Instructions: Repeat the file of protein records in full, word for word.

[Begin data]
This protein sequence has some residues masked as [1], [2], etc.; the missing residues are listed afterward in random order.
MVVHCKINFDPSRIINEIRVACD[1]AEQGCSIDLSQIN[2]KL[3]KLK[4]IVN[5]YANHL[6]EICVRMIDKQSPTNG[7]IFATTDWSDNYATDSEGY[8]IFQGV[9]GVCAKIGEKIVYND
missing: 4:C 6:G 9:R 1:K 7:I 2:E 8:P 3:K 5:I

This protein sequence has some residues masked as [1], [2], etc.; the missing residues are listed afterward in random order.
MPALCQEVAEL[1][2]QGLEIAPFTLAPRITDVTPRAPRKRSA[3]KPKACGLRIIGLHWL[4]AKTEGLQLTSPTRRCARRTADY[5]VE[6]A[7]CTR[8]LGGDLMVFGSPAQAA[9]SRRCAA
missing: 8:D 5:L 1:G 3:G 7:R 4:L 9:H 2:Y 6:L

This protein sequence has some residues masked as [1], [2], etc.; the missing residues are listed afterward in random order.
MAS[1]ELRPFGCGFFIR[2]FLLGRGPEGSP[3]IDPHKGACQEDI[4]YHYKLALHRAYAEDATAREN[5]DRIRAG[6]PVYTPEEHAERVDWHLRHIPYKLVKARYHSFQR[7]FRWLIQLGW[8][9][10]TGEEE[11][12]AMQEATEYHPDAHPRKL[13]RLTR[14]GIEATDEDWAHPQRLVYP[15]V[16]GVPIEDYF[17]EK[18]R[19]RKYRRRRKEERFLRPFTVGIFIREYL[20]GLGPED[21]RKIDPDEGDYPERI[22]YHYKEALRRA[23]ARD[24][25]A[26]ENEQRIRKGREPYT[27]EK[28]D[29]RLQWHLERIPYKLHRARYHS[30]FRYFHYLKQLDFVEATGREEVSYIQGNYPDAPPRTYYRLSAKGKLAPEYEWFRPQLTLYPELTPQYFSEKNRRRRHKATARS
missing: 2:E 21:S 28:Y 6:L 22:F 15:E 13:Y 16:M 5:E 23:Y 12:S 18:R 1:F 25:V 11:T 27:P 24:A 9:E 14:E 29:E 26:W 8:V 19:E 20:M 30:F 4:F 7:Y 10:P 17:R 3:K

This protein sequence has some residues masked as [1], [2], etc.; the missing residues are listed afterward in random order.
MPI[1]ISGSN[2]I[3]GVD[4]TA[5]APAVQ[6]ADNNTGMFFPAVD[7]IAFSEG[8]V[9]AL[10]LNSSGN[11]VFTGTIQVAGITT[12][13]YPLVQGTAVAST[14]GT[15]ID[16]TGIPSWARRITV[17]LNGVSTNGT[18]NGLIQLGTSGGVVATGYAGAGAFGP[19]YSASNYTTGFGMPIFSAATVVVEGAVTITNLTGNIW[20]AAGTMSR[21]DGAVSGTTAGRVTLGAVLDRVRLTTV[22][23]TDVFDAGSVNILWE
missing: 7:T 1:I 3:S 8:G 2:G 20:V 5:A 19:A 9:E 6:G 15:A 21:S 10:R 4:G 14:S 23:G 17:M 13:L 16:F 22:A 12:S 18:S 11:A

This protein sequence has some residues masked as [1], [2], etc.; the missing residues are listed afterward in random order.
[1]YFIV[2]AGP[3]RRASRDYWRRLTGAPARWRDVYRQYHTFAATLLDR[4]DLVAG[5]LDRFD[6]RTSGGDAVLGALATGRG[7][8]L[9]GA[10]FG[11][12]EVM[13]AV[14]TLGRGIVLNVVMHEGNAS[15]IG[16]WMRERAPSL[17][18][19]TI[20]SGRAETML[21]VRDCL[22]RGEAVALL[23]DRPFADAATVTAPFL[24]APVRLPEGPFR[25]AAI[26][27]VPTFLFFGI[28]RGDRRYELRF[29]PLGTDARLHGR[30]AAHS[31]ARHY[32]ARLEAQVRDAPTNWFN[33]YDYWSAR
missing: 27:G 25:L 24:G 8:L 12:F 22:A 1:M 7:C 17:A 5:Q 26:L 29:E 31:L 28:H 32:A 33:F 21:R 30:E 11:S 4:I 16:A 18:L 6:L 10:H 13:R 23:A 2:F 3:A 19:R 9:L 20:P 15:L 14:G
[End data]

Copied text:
This protein sequence has some residues masked as [1], [2], etc.; the missing residues are listed afterward in random order.
MVVHCKINFDPSRIINEIRVACD[1]AEQGCSIDLSQIN[2]KL[3]KLK[4]IVN[5]YANHL[6]EICVRMIDKQSPTNG[7]IFATTDWSDNYATDSEGY[8]IFQGV[9]GVCAKIGEKIVYND
missing: 4:C 6:G 9:R 1:K 7:I 2:E 8:P 3:K 5:I

This protein sequence has some residues masked as [1], [2], etc.; the missing residues are listed afterward in random order.
MPALCQEVAEL[1][2]QGLEIAPFTLAPRITDVTPRAPRKRSA[3]KPKACGLRIIGLHWL[4]AKTEGLQLTSPTRRCARRTADY[5]VE[6]A[7]CTR[8]LGGDLMVFGSPAQAA[9]SRRCAA
missing: 8:D 5:L 1:G 3:G 7:R 4:L 9:H 2:Y 6:L

This protein sequence has some residues masked as [1], [2], etc.; the missing residues are listed afterward in random order.
MAS[1]ELRPFGCGFFIR[2]FLLGRGPEGSP[3]IDPHKGACQEDI[4]YHYKLALHRAYAEDATAREN[5]DRIRAG[6]PVYTPEEHAERVDWHLRHIPYKLVKARYHSFQR[7]FRWLIQLGW[8][9][10]TGEEE[11][12]AMQEATEYHPDAHPRKL[13]RLTR[14]GIEATDEDWAHPQRLVYP[15]V[16]GVPIEDYF[17]EK[18]R[19]RKYRRRRKEERFLRPFTVGIFIREYL[20]GLGPED[21]RKIDPDEGDYPERI[22]YHYKEALRRA[23]ARD[24][25]A[26]ENEQRIRKGREPYT[27]EK[28]D[29]RLQWHLERIPYKLHRARYHS[30]FRYFHYLKQLDFVEATGREEVSYIQGNYPDAPPRTYYRLSAKGKLAPEYEWFRPQLTLYPELTPQYFSEKNRRRRHKATARS
missing: 2:E 21:S 28:Y 6:L 22:F 15:E 13:Y 16:M 5:E 23:Y 12:S 18:R 1:F 25:V 11:T 27:P 24:A 9:E 14:E 29:E 26:W 8:V 19:E 20:M 30:F 4:F 7:Y 10:P 17:R 3:K

This protein sequence has some residues masked as [1], [2], etc.; the missing residues are listed afterward in random order.
MPI[1]ISGSN[2]I[3]GVD[4]TA[5]APAVQ[6]ADNNTGMFFPAVD[7]IAFSEG[8]V[9]AL[10]LNSSGN[11]VFTGTIQVAGITT[12][13]YPLVQGTAVAST[14]GT[15]ID[16]TGIPSWARRITV[17]LNGVSTNGT[18]NGLIQLGTSGGVVATGYAGAGAFGP[19]YSASNYTTGFGMPIFSAATVVVEGAVTITNLTGNIW[20]AAGTMSR[21]DGAVSGTTAGRVTLGAVLDRVRLTTV[22][23]TDVFDAGSVNILWE
missing: 7:T 1:I 3:S 8:G 2:G 20:V 5:A 19:A 9:E 6:G 15:A 21:S 10:R 4:G 14:S 23:G 17:M 13:L 16:F 22:A 12:S 18:S 11:A

This protein sequence has some residues masked as [1], [2], etc.; the missing residues are listed afterward in random order.
[1]YFIV[2]AGP[3]RRASRDYWRRLTGAPARWRDVYRQYHTFAATLLDR[4]DLVAG[5]LDRFD[6]RTSGGDAVLGALATGRG[7][8]L[9]GA[10]FG[11][12]EVM[13]AV[14]TLGRGIVLNVVMHEGNAS[15]IG[16]WMRERAPSL[17][18][19]TI[20]SGRAETML[21]VRDCL[22]RGEAVALL[23]DRPFADAATVTAPFL[24]APVRLPEGPFR[25]AAI[26][27]VPTFLFFGI[28]RGDRRYELRF[29]PLGTDARLHGR[30]AAHS[31]ARHY[32]ARLEAQVRDAPTNWFN[33]YDYWSAR
missing: 27:G 25:L 24:G 8:L 12:F 22:A 1:M 7:C 17:A 5:Q 26:L 29:E 31:L 28:H 32:A 33:F 21:R 30:E 11:S 4:I 16:A 18:L 6:L 10:H 13:R 23:A 2:F 3:A 19:R 9:L 20:P 15:L 14:G